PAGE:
About the Core Invasive Machinery
On the basis of the data presented in the literature and on the previous
work of the participants to this project, the MetaFight Consortium identifies
the Core Invasive machinery at the adhesive sites as
a major player in regulating cell adhesion, migration and invasion in
the early onset of tumour metastasis as well as in homing of metastatic
cells to target organs.
The state-of-the-art denotes some major and well characterised components of the Core Invasive platform such as integrins, FAK and their proximal effectors as regulators of cancer progression and metastasis outgrowth in multiple ways. As integrins do not possess intrinsic catalytic activity, the signals initiated by ECM-integrin interactions are transduced into cells through the activation of integrin-associated proteins. This can occur through co-clustering with non-receptor PTKs with emphasis on the FAK and Src-family PTKs (SFKs).
Recent studies have demonstrated that the integrin-FAK complex is activated in many tumour cells where the active platform functions to promote cell motility, cell cycle progression and cell survival. As an additional mechanism, integrins can co-cluster with membrane receptor protein-tyrosine kinases such as EGFR, Her2, MET, Ron, all known as dominant oncogenes in transformed cells and with chemokine receptors such as CXCR4, involved in chemotactic response of tumour cells. The complex cross-talk and interplay between all these molecules generates largely undiscovered signals leading to tumour growth and metastasis.
Integrins are heterodimers of alpha and beta subunits that bind the extracellular matrix through their extracellular domains. Modulation of cell-matrix adhesion activates a signalling cascade which drives local motility by reorganizing cytoskeleton and invasion through the activation of matrix metalloproteinases. Their cytoplasmic domains are embedded into a large macromolecular complex consisting of a range of proteins which connect integrins to the actin cytoskeleton.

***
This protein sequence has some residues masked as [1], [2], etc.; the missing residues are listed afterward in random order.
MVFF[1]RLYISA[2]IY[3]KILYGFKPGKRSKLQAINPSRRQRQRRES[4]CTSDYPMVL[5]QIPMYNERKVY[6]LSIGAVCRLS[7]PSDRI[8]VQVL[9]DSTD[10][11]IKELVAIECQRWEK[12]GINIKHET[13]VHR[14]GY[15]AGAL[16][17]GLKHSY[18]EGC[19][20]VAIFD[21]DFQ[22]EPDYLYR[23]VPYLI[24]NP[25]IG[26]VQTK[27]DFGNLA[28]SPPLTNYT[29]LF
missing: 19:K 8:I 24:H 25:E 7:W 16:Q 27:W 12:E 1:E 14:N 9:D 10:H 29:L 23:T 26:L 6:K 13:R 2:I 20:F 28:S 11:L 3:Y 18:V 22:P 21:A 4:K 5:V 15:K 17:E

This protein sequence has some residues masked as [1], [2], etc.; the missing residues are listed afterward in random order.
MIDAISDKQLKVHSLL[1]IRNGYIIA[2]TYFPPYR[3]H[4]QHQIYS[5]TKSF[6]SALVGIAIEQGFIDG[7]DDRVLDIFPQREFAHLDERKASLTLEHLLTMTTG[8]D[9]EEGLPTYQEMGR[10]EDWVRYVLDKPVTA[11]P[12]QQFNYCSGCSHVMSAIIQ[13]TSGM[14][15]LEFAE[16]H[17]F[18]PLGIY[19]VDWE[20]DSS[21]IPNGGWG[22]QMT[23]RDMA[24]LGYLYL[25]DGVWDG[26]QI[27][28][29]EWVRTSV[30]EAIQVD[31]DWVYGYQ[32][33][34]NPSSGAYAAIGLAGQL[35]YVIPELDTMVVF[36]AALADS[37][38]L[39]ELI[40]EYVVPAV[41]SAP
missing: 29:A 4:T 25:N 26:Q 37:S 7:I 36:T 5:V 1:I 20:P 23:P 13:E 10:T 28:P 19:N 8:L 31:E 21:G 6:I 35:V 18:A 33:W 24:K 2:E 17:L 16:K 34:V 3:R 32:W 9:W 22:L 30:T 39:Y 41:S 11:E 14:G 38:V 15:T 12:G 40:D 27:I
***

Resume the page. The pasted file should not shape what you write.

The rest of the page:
By promoting invasion and metastasis, integrins have been shown to substantially influence the prognosis of epithelial tumours. Interestingly mutation in the beta 1 integrin subunit has been found in human squamous cell carcinoma exerted constitutive activation of integrin ligand binding, promoted cell spreading and led to sustained activation of downstream signalling (Evans et al., 2003). These data demonstrated that mutations in integrins might affect tumour differentiation, invasion and progression.
Indeed integrin expression differentially affects tumour invasion and metastasis. For example, reduced integrin levels promote cell detachment from the primary tumour and invasive growth, playing a role in the early events of metastasis formation. On the other hand, up-regulation of integrins might account for an increased adhesion of tumour cells in the process of metastasis. Elegant studies with breast cancer cells have demonstrated that the addition of inhibitory anti-beta1 integrin antibodies leads to the reversion of the malignant phenotype in 3-dimensional cell culture and to a reduction in tumour formation in vivo.
Moreover integrins and adhesion of cells to ECM confer higher resistance to ionizing radiation and cytotoxic drugs. Recent data demonstrate that the beta1 integrin transduces pro-survival signals. Cell-ECM interactions prolong the radiation-induced G1 or G2 cell cycle blocks. This is thought to enable the cell to optimize DNA repair and seems at least partly to be responsible for resistance. Induction of apoptosis by cytotoxic agents is prevented by integrin-mediated adhesion to ECM on the basis of up-regulation of the prosurvival proteins in parallel to down-regulation of pro-apoptotic proteins.